It is matter of pity and regret that the modern philosopher has neglected the sensual as well as the supersensual means of know­ing truth. He is neither a full-fledged philosopher nor an accom­plished scientist. He has neither the insight of the ancient philoso­pher, nor the delicate instruments of the modern scientist, which are capable of revealing subtle truth. He is deprived of both. The only instrument with which he can work is logic. He can neither justify statements nor denounce them. It seems that the modern philosopher has become a legal advocate. He applies laws to par­ticular cases to disprove the contentions of his opponents. He does not need supersensual knowledge.

Philosophy is in a strange position today. It occupies a piti­able place among the different branches of science. In the univer­sities there are a very few students in the discipline of philosophy as compared with thousands of students who lock to the faculty of sciences.

Preksa meditation is a method of perception. Ancient phi­losophers were known as Risis or perceivers. They disappeared in the course of time. Seeing their disappearance the gods wondered who would now support them. They were told that from now on­wards they would have to seek support in logic. Thus logic became important.

Philosophy based on perception enables us to realize the self, to bring about a synthesis in life and to develop the spirit of toler­ance and friendliness. Philosophy based on logic breeds struggles, controversies and conquest of others. Medieval works of philoso­phy are only logical and metaphysical presentations of philosophi­cal doctrines. They are polemics, which carry on an argument to disprove the contentions of opponents. They are elaborate reason­ings to prove the correctness of the authors' thesis and the incor­rectness of those of their adversaries. They are models of the art of debating to defeat the opponents. Every system of philosophy be­came argumentative with the result that the original purpose of philosophy, which was based on direct perception of reality, came to be defeated. This gave rise to formidable intellectual controver­sies.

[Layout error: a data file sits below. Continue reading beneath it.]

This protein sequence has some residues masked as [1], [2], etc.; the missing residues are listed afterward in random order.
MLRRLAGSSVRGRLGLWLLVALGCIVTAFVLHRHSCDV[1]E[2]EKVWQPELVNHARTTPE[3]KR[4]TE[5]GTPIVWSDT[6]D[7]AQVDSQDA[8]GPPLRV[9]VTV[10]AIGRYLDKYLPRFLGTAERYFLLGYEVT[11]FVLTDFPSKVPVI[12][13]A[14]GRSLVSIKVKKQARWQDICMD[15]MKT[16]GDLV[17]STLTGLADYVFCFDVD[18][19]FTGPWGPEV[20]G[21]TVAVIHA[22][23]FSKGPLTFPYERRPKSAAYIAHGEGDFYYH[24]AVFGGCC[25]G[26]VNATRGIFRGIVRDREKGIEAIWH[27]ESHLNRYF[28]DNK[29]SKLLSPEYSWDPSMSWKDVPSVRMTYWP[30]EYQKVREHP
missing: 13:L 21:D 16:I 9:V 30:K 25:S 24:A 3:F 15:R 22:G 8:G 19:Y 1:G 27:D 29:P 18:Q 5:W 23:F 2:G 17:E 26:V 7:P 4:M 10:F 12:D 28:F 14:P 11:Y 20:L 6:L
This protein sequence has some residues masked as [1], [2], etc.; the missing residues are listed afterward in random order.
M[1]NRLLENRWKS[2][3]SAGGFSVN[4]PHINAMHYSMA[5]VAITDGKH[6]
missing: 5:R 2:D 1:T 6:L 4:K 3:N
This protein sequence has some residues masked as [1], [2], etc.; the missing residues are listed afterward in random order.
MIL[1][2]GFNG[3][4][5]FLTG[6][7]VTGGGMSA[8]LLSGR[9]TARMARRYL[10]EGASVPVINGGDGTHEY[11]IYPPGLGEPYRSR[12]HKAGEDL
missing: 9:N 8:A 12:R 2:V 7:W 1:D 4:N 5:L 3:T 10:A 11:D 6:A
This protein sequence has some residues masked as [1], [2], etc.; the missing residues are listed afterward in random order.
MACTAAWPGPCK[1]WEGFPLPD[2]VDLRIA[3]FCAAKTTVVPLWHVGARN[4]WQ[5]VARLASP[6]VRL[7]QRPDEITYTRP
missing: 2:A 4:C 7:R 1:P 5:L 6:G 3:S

The area of experience is indivisible. Experience knows no limit. What were experienced thousands of years ago can be expe­rienced by any one today also. Consciousness is consciousness and we cannot divide it. Religion and spiritualism are not two separate disciplines. It is philosophy based on logic, which affects divisions and breeds controversies. Therefore, there is a need to base philosophy once again on the foundations of experience and direct perception. With the tremendous progress made by the dif­ferent branches of science it has become all the more necessary to open a new chapter in philosophical thinking based on pure knowl­edge. It is not possible to arouse super-mental consciousness until this new chapter in philosophy has been opened, otherwise queries and questions regarding philosophy and religion cannot be satis­factorily answered.

  • The Mysteries Of Mind © by Acharya Mahaprajna
  • Translated by K.L. Goswami
  • Compiled by Muni Mahendra Kumar
  • Published by Jain Vishva Barati
  • 2nd Edition, 2002

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Page glossary
Some texts contain  footnotes  and  glossary  entries. To distinguish between them, the links have different colors.
  1. Brain
  2. Consciousness
  3. Darsana
  4. Discipline
  5. Lesya
  6. Meditation
  7. Preksa
  8. Preksa meditation
  9. Sadhana
  10. Science
  11. Soul
  12. Space